Wednesday, May 2, 2012

Column: The Business of Writing - The Shy Author Syndrome, Part 2 by Linda Rohrbough

(Editor’s Note: This is the second in a two-part series. You can read the first part here.)

Last time we talked about the first part of the equation, why authors get shy in the first place after they publish their first book. And remember I said that happens no matter how they publish it: with a small press, a big press, or a subsidy press. The biggest problems are publishing with a subsidy press, or what I’m going to call a “vanity” press.

Part 2: Enter the Vanity Press

By vanity press, I mean any press where the author contributes to the printing and production costs of the book. If the author subsidizes, by my definition, it’s vanity press. These presses have seen the shy author syndrome over and over. So they get the author to plunk down a chunk of cash, and make a bunch of promises about national distribution channels and electronic formats. They even put these promises in writing. Then some of these houses don’t deliver. How much they don’t deliver varies, but most of what they don’t deliver has to do with paper distribution and electronic formats.

And what I’m figuring out is, that’s the business model for these vanity presses. They find an author who has money, get the author to pony up, and then take the money and run to romance the next author once the book is published and the payment for the initial print run is secured. Five months after publication, a vanity author is lucky if they can get their calls returned, much less get the distribution they were promised, even if they’re paying for the books for distribution.

I see this a lot. I coach authors, and many authors I’ve coached decided to go the self-publishing route rather than spend time (maybe years) shopping the book to agents and editors, despite my advice to the contrary. They usually find a vanity press, sometimes with my help, sometimes without. But in every case, lots of promises are made. But what these presses fail to mention is they don’t make money if they distribute books because distributors charge them in many cases and they have to pay shipping. They only make money when the author buys books themselves.

So in that critical first year when the book has its best chance for attention because it’s new, the publisher is no longer interested. They don’t make money by time spent with existing authors. When an author I’m coaching asks the press to pony up on their promises, the press goes into stealthy mode. They miss telephone conference appointments, forget to return calls, ignore emails, and more or less tune out the author. National distribution becomes whatever the author can sell out of the trunk of their car in as many states as the author cares to drive to. And the only call that gets returned is the one where the author is ordering more books.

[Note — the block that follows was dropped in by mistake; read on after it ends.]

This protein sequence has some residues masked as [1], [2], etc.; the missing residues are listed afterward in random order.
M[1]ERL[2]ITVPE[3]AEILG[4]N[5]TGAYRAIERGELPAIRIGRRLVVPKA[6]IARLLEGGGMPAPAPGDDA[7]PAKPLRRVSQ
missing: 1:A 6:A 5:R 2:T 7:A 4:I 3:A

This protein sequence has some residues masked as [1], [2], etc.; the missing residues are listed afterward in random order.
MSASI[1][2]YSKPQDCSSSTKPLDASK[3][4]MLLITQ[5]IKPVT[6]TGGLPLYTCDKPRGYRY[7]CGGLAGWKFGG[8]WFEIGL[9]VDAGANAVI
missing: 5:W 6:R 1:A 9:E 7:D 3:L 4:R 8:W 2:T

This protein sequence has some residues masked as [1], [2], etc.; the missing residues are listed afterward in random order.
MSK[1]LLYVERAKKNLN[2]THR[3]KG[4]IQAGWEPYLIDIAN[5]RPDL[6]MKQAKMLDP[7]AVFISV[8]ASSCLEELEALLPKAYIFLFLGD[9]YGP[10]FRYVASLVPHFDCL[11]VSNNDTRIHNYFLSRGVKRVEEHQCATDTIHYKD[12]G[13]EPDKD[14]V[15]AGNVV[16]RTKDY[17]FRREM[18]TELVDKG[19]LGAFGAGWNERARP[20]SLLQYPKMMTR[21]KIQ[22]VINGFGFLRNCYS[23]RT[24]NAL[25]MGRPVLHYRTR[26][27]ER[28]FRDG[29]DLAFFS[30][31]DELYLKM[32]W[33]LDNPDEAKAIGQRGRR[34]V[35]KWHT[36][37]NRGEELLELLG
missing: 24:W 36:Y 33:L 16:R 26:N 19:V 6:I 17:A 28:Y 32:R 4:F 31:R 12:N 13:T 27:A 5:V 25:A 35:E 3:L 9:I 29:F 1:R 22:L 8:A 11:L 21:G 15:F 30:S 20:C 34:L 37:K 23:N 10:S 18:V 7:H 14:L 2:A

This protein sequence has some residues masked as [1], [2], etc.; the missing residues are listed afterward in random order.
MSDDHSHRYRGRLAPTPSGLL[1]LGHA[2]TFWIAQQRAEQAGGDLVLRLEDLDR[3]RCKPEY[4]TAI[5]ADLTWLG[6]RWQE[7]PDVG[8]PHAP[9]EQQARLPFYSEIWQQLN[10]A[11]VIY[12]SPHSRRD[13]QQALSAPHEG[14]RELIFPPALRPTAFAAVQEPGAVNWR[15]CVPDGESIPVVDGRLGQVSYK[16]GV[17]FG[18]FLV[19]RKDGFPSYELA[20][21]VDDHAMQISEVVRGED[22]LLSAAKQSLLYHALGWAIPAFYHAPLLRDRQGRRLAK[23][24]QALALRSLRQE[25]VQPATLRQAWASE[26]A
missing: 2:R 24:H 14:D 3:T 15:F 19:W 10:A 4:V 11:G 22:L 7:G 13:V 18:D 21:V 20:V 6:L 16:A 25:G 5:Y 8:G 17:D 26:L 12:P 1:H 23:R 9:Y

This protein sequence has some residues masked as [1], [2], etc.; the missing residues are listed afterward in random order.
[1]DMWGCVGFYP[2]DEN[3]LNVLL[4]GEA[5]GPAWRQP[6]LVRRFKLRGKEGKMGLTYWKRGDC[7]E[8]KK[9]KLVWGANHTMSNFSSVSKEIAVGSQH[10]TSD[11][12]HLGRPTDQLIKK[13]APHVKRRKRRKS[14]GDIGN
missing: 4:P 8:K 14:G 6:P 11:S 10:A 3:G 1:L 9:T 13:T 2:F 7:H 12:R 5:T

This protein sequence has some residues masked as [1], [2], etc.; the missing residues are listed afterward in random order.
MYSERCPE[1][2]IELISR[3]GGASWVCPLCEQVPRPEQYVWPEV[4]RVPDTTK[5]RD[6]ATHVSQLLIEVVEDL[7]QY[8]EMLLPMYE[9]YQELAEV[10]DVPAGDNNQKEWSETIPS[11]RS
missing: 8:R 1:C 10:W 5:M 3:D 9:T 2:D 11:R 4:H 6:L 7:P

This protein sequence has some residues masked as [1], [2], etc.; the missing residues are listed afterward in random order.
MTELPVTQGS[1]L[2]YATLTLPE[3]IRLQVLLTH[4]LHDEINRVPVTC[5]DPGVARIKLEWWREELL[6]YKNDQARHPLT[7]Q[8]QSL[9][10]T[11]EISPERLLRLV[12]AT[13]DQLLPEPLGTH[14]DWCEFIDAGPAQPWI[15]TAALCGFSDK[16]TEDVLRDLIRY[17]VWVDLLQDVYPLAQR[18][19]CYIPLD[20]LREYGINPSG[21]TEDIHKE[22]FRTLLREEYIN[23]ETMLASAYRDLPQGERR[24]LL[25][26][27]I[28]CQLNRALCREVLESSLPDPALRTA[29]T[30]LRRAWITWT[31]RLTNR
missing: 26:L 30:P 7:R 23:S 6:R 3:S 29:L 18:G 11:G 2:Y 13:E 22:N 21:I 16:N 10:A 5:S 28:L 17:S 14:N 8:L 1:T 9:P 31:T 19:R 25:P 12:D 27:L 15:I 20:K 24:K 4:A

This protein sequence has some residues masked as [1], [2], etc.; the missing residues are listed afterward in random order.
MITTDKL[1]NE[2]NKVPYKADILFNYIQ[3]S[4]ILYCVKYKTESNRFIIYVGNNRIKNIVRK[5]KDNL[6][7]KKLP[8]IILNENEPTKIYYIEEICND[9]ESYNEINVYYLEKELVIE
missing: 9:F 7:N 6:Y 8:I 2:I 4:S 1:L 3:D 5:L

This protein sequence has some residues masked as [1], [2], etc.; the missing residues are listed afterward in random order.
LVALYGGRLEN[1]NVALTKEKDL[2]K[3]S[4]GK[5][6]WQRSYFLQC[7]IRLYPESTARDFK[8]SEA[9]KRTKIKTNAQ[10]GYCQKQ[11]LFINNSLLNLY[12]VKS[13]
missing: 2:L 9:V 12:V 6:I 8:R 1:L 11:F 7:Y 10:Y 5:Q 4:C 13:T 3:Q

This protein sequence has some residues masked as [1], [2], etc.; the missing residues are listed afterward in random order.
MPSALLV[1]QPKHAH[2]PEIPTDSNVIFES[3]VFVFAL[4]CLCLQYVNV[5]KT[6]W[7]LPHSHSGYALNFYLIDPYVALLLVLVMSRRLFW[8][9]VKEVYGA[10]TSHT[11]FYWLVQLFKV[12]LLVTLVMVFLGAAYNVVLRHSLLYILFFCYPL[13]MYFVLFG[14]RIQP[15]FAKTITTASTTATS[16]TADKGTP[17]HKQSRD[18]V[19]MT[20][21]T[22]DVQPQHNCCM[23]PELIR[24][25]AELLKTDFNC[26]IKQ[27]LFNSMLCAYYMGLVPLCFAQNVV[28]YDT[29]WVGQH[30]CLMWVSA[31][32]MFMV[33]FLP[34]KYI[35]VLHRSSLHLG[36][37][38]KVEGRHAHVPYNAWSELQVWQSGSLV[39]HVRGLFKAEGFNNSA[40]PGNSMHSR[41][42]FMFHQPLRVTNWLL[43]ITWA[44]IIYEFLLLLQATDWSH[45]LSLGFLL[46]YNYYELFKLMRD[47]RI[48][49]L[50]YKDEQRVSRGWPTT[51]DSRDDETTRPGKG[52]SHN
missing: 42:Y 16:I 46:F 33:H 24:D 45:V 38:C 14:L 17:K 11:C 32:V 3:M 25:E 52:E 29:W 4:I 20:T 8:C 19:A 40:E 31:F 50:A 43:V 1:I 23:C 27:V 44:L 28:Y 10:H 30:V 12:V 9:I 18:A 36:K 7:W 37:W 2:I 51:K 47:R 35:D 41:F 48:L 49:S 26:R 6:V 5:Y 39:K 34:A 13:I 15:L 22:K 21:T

The Work Around – How to Get Out There and Hustle

What can an author do? Actually, there are things the author can do to work around this problem if they signed with a subsidy press that’s now letting them down. Or any press, for that matter. Let me say up front none of the remedies I recommend have to do with filing a lawsuit. There are specific ways to get out there and hustle. Because if you hustle, you’ve got a chance at selling to a press that actually cares about selling books to someone besides you, the author.

What does hustle look like? It’s the opposite of the shy author syndrome. Get book signings. And try to get the signings onto the local media events calendar (the bookstore will often help with that). Because that gets the title of the book out there in print. Authors who do this may have to work with independent bookstores, and if so, that’s fine.

Enter contests. A win or two in a national contest makes a big difference. The book becomes an award-winning book. This ain’t cheap, but it’s cheaper than the next step.

Hire a publicist, if you can possibly afford one. People cannot buy a book they don’t know about. If you can hire a publicist before you write the book, that’s even better. Because you need to be thinking about who your market is and how you’ll promote the book before it’s published. And it takes time to set up publicity for a new book.

Write another book. It’s about the same amount of work to promote one book as two, three, four or a dozen. And people are more likely to read you, especially if you’re a fiction author, if you have more than one book out there. Plus you’re more likely to get picked up by a “real” press because they have seen the shy author syndrome before and know they don’t want a one trick pony. If you’ve got other books, they are more likely to see possibilities for you and themselves ahead.

Fight the Good Fight

My final word here is let me help coach you into fighting the shy author syndrome. Because the shyness does go away. And when it does, you don’t want to be left standing there with that magical first year for your new book gone. Loss of that first year doesn’t change my advice, but it makes the entire process harder. Not impossible, mind you, but why make things harder than you have to?

About the Writer:  Linda Rohrbough has been writing since 1989, and has more than 5,000 articles and seven books to her credit along with national awards for her fiction and non-fiction. New York Times #1 bestselling author Debbie Macomber said about Linda’s new novel: "This is fast-paced, thrilling, edge-of-the-seat reading. The Prophetess One: At Risk had me flipping the pages and holding my breath." The Prophetess One: At Risk recently won two national awards: the 2011 Global eBook Award and the 2011 Millennium Star Publishing Award. An iPhone App of her popular “Pitch Your Book” workshop is available in the Apple iTunes store. Visit her website:

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